Hotels eager for handout to have tourism category
text size

Hotels eager for handout to have tourism category

As the Pheu Thai Party promises a 10,000-baht digital wallet giveaway, tourism operators are hoping the scheme will extend its spending range from a 4-kilometre radius to enable hotels to benefit.

The leader of the coalition that hopes to form the next government announced last week a pledge to disburse 10,000 baht via digital wallets in the first half of next year to stimulate the local economy. Requirements include spending must be within a 4km radius from the recipient's home address and within a period of six months.

Udom Srimahachota, vice-president of the Thai Hotels Association's western chapter, said domestic consumption from the giveaway would mainly benefit restaurants or shops.

Hotels would gain almost nothing as most people use them when travelling away from home, he said.

The association wants a tourism category that would allow spending at hotels outside a 4km radius for this handout.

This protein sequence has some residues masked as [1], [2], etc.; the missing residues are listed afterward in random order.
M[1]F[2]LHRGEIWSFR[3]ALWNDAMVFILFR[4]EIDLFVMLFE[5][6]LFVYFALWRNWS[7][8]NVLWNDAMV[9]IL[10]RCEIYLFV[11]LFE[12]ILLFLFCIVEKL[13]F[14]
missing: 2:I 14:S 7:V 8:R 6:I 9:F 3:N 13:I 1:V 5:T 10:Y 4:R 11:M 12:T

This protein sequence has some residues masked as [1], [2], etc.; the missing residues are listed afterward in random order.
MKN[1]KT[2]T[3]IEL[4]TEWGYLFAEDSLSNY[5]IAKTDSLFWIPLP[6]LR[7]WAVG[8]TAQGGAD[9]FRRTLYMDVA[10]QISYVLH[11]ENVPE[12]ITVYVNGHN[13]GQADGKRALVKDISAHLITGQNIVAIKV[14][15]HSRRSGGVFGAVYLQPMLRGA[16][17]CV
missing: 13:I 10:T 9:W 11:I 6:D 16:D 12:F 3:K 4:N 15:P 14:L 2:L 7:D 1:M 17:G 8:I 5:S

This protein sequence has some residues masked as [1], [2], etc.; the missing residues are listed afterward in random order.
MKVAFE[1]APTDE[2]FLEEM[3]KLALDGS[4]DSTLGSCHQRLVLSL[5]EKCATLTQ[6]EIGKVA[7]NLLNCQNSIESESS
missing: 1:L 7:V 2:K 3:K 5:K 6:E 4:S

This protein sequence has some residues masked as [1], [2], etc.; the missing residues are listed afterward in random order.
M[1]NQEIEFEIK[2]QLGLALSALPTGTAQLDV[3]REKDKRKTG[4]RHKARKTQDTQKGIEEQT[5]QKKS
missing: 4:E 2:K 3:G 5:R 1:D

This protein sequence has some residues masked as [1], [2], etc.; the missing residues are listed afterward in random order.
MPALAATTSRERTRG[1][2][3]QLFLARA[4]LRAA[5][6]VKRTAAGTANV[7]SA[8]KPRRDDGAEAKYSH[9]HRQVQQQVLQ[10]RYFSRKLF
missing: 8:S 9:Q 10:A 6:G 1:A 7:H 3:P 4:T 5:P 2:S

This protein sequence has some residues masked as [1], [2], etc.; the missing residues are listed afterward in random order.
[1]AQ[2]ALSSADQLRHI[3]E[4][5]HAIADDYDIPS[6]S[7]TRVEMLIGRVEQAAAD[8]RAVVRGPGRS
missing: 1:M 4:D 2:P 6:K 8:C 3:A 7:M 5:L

Mr Udom said while the digital wallet handout could help increase revenue for small and medium-sized operators, the economic impact would be restricted.

He said some locals might use the digital money for luxury accommodation near their residence, that would apply only to Bangkok, not other provinces.

For Hua Hin and Cha-am, Mr Udom said he believes locals would use this giveaway on items such as electronic appliances rather than spending it on rooms or buffets at hotels.

If a tourism category is included in this handout, he said the government could apply the structure of previous stimulus campaigns, such as a hotel registration programme to guarantee that people spend the funds outside their provinces, or a shared payment structure where tourists pay 40% via the digital wallet and 60% of their own money.

The tourism industry would really prefer a sixth phase of the "We Travel Together" stimulus scheme, which should be separate from the digital wallets, during the low season next year, said Mr Udom.

If a new phase is launched, it should focus on helping secondary cities and restricting eligible hotels to those below four stars, as small operators still report low revenues compared with upscale properties in major tourism provinces, he said.

Mr Udom said tourism stimulus remains necessary for Thailand both this year and next as China, the sector's main target, has yet to fully recover.

Chinese visitors might spend less than before because of tepid domestic growth, he said.

Do you like the content of this article?